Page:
Karren grows 20-plus specialty varieties for SunRain, including yellows, reds with yellow flesh, reds with white flesh, purples and fingerlings.
“Potatoes are a challenging crop, especially since we’re growing so many varieties,” he says. “You have to treat each variety a little bit differently, and we’re always tweaking things every year to improve and try and make things better.”
Karren uses seed from SunRain’s farm in Driggs, Idaho, and from farms in Canada that grow younger generations of potatoes.
“We don’t grow our own seed because SunRain likes to move from farm to farm each year. They don’t want their seed planted back to back in fields, to help keep disease problems from developing.”
Karren is equally diligent about disease control in the seed potatoes that he, in turn, produces for SunRain’s customers.
“Our goal is to only plant potatoes in a field once every five years. Potatoes are typically followed by winter wheat, and after the fall harvest we plant a cover crop to put nutrients and organic matter into the field,” Karren says. “That next spring we’ll plant corn silage, and we’re moving in the direction of planting directly into cover crops.”
Corn is typically followed with winter wheat and then another cover crop (such as radish or sunn hemp). The following spring the field will go into sorghum-sudangrass. The Karrens also grow alfalfa.
These crops are sold to local dairy farms. In turn, the family receives composted manure from the dairies, in addition to composted chicken manure from a nearby commercial egg farm.
“We still use commercial fertilizers based on soil testing, but the compost and cover crops have definitely helped our fields. They give us very good bang for our buck.”
Chris Karren and his wife, Karen, own 700 acres, while his parents, Keith and Kathy, own 300 acres. In addition, they rent 1,900 acres.
They typically have 1,000 acres in winter wheat, 500 acres in corn silage, 500 acres in alfalfa hay, 500 acres in seed potatoes and 400 acres in cover crops, including sorghum-sudangrass, radish and sunn hemp.
Chris Karren says they grow about 15 million to 20 million pounds of seed potatoes annually, and these are certified disease-free through the Idaho Crop Improvement Association. Most of their potatoes are trucked to Idaho, but they also send shipments to Arizona, California, Colorado, Washington and Canada.
“We would like to expand our seed potato acreage by 500 to 600 acres and try to specialize in fewer varieties, but that will depend on SunRain’s needs,” Karren says. “It is difficult to grow so many varieties, but I do like challenges. It will take me many years to get bored growing potatoes.”
Diseases a top issue facing potato industry
What is the biggest challenge facing the U.S. potato industry?
“From my perspective, the biggest challenge is definitely all the diseases out there,” says Chris Karren, a fifth-generation Utah farmer who started raising seed potatoes a decade ago to diversify the family business and pave the way for the next generation.
“Every potato producer — both commercial and seed growers — needs to be on the same page in trying to address this issue,” Karren says. “If your neighbor is lazy and doesn’t do what he is supposed to be doing, you’re going to end up with the same problems.”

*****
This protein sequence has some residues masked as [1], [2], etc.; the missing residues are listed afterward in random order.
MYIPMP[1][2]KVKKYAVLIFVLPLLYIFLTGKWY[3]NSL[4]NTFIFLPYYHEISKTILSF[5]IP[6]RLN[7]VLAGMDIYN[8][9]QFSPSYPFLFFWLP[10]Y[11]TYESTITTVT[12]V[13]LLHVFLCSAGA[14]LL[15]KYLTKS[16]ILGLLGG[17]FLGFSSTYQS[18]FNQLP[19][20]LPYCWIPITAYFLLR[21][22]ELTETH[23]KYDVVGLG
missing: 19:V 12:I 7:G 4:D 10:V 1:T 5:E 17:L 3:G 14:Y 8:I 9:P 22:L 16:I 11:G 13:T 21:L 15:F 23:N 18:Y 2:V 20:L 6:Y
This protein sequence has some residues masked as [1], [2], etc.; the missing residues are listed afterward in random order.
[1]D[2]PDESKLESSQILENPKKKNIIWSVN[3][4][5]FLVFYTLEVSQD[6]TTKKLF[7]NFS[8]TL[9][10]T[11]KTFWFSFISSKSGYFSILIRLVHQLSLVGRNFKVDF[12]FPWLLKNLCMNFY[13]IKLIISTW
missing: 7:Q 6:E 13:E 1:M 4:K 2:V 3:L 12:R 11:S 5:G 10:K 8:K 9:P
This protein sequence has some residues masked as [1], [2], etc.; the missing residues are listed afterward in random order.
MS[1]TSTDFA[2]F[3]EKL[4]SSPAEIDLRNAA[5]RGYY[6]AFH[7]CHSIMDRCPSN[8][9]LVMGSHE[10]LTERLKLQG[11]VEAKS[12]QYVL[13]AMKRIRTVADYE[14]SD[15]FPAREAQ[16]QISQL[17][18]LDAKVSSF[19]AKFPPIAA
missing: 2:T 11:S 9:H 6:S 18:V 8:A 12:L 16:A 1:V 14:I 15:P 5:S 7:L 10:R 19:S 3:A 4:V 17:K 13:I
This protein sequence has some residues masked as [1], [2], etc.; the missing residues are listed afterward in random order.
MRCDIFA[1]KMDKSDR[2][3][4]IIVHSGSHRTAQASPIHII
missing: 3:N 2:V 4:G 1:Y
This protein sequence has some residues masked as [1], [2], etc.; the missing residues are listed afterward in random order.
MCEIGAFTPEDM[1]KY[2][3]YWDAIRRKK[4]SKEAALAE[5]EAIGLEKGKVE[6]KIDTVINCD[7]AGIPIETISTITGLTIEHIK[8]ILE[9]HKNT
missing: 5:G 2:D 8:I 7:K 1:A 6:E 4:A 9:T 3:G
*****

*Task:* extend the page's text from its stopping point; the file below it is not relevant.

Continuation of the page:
Karren attributes part of the disease issue to farmers letting their guard down when it comes to everything from the seeds they plant; to soil, irrigation and crop management; to harvesting and storage.
“Some growers have gotten a little slack, and that is one of the reasons why we’ve run into the mess we have when it comes to zebra chip, late and early blight, PVY [potato virus Y] and blackleg,” Karren says. “I think that rotations are often too quick, that fields aren’t ready for potatoes yet.”
Karren admits to being a newcomer to potato production, and though he has tried to learn everything he can from a wide variety of sources, the school of hard knocks has still come knocking.
“One year we had a very wet spring and had to deal with some late blight. Sometimes things just happen that you can’t control, and weather is one of them,” he says.
“We’re always trying something new, doing experiments, trying new products, seeing if we can do better than the year before. But sometimes Mother Nature ruins something for you. That can be devastating, but you just try to accept the fact that things happen.”
Karren says he tries to stack the deck in his favor.
He is diligent about planting seeds in clean fields to keep disease down, and four years ago started planting whole seed instead of cut potatoes. This meant another capital outlay, as his family purchased a Grimme belt planter.
“Planting whole seed versus pieces keeps the seed a lot healthier, and it has also made a noticeable difference in our production, he says. “We’re getting higher yields and more uniform sizing.”
Storage has been another key component.
The Karrens still rent storage facilities in Idaho, but in 2009 built what Karren calls a state-of-the-art storage facility on their farm. It’s constructed of reinforced 8-inch-thick concrete walls poured between 2-inch-thick panels of insulating polystyrene. Air flows through tunnels underneath the concrete floor and then rises through vents to provide uniform air distribution to the seed potatoes. The interior of the facility stays a consistent 38 degrees F throughout winter.
The interior walls were lined with tongue-and-grove vinyl panels, which allow the two bays to be thoroughly sanitized between shipments.
“We’re looking to build another storage unit,” he says. “We’re looking toward the future.”
Waggener writes from Laramie, Wyo.